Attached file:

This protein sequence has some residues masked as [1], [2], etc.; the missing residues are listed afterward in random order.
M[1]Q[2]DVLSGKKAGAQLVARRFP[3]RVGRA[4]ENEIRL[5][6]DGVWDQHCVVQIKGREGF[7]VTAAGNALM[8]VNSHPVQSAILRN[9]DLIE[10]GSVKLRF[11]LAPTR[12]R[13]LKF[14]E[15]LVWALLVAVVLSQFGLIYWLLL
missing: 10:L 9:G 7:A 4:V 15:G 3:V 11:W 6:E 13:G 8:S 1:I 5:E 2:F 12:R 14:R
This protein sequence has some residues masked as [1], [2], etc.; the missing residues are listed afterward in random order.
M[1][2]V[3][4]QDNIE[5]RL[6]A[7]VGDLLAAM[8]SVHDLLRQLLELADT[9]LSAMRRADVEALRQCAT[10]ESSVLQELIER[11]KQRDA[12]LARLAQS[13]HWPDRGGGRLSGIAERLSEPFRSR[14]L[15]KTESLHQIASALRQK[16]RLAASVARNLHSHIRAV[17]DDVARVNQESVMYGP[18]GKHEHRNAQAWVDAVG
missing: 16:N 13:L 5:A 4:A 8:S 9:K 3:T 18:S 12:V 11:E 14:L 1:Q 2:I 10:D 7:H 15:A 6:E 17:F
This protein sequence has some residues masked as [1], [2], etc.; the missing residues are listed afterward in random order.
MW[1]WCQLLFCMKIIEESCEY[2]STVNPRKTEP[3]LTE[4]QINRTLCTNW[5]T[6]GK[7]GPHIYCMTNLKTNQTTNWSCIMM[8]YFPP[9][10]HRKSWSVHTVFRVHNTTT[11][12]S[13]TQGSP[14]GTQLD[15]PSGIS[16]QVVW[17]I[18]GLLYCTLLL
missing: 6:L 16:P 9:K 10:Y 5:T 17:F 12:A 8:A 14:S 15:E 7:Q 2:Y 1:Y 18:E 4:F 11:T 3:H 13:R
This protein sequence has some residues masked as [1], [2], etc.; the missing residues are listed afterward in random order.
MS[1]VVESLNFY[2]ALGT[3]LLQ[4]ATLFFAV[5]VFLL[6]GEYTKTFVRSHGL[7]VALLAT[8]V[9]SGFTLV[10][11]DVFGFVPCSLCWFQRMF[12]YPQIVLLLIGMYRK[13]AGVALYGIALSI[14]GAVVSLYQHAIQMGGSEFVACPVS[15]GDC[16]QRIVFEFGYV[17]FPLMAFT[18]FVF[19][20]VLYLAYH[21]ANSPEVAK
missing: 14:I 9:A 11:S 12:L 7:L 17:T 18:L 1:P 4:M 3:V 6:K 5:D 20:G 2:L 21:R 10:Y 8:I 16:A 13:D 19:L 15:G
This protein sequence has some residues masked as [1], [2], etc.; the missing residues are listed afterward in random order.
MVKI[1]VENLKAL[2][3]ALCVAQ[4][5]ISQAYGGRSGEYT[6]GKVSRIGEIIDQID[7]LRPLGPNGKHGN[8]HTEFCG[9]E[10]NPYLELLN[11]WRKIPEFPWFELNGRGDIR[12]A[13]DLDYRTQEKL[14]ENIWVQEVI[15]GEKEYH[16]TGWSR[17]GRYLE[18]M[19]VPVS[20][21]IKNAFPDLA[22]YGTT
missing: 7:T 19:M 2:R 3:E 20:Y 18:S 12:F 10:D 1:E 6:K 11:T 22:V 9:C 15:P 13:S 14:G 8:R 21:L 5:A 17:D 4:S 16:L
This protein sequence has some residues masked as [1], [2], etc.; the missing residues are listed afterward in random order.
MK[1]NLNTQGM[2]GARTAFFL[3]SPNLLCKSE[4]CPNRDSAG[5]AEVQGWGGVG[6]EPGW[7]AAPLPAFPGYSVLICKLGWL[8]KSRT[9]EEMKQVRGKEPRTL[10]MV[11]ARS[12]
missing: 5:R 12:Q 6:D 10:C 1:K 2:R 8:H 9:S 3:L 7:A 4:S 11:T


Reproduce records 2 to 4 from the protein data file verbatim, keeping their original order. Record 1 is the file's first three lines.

This protein sequence has some residues masked as [1], [2], etc.; the missing residues are listed afterward in random order.
M[1][2]V[3][4]QDNIE[5]RL[6]A[7]VGDLLAAM[8]SVHDLLRQLLELADT[9]LSAMRRADVEALRQCAT[10]ESSVLQELIER[11]KQRDA[12]LARLAQS[13]HWPDRGGGRLSGIAERLSEPFRSR[14]L[15]KTESLHQIASALRQK[16]RLAASVARNLHSHIRAV[17]DDVARVNQESVMYGP[18]GKHEHRNAQAWVDAVG
missing: 16:N 13:L 5:A 4:A 8:S 9:K 3:T 18:S 12:V 11:E 14:L 1:Q 2:I 10:D 7:H 15:A 6:E 17:F
This protein sequence has some residues masked as [1], [2], etc.; the missing residues are listed afterward in random order.
MW[1]WCQLLFCMKIIEESCEY[2]STVNPRKTEP[3]LTE[4]QINRTLCTNW[5]T[6]GK[7]GPHIYCMTNLKTNQTTNWSCIMM[8]YFPP[9][10]HRKSWSVHTVFRVHNTTT[11][12]S[13]TQGSP[14]GTQLD[15]PSGIS[16]QVVW[17]I[18]GLLYCTLLL
missing: 6:L 16:P 9:K 10:Y 5:T 17:F 12:A 8:A 14:S 15:E 7:Q 2:Y 1:Y 18:E 4:F 11:T 3:H 13:R
This protein sequence has some residues masked as [1], [2], etc.; the missing residues are listed afterward in random order.
MS[1]VVESLNFY[2]ALGT[3]LLQ[4]ATLFFAV[5]VFLL[6]GEYTKTFVRSHGL[7]VALLAT[8]V[9]SGFTLV[10][11]DVFGFVPCSLCWFQRMF[12]YPQIVLLLIGMYRK[13]AGVALYGIALSI[14]GAVVSLYQHAIQMGGSEFVACPVS[15]GDC[16]QRIVFEFGYV[17]FPLMAFT[18]FVF[19][20]VLYLAYH[21]ANSPEVAK
missing: 14:I 9:A 11:S 12:L 7:L 17:T 18:L 1:P 4:M 3:V 6:K 5:D 20:G 2:L 21:R 10:Y 8:I 16:A 13:D 19:L 15:G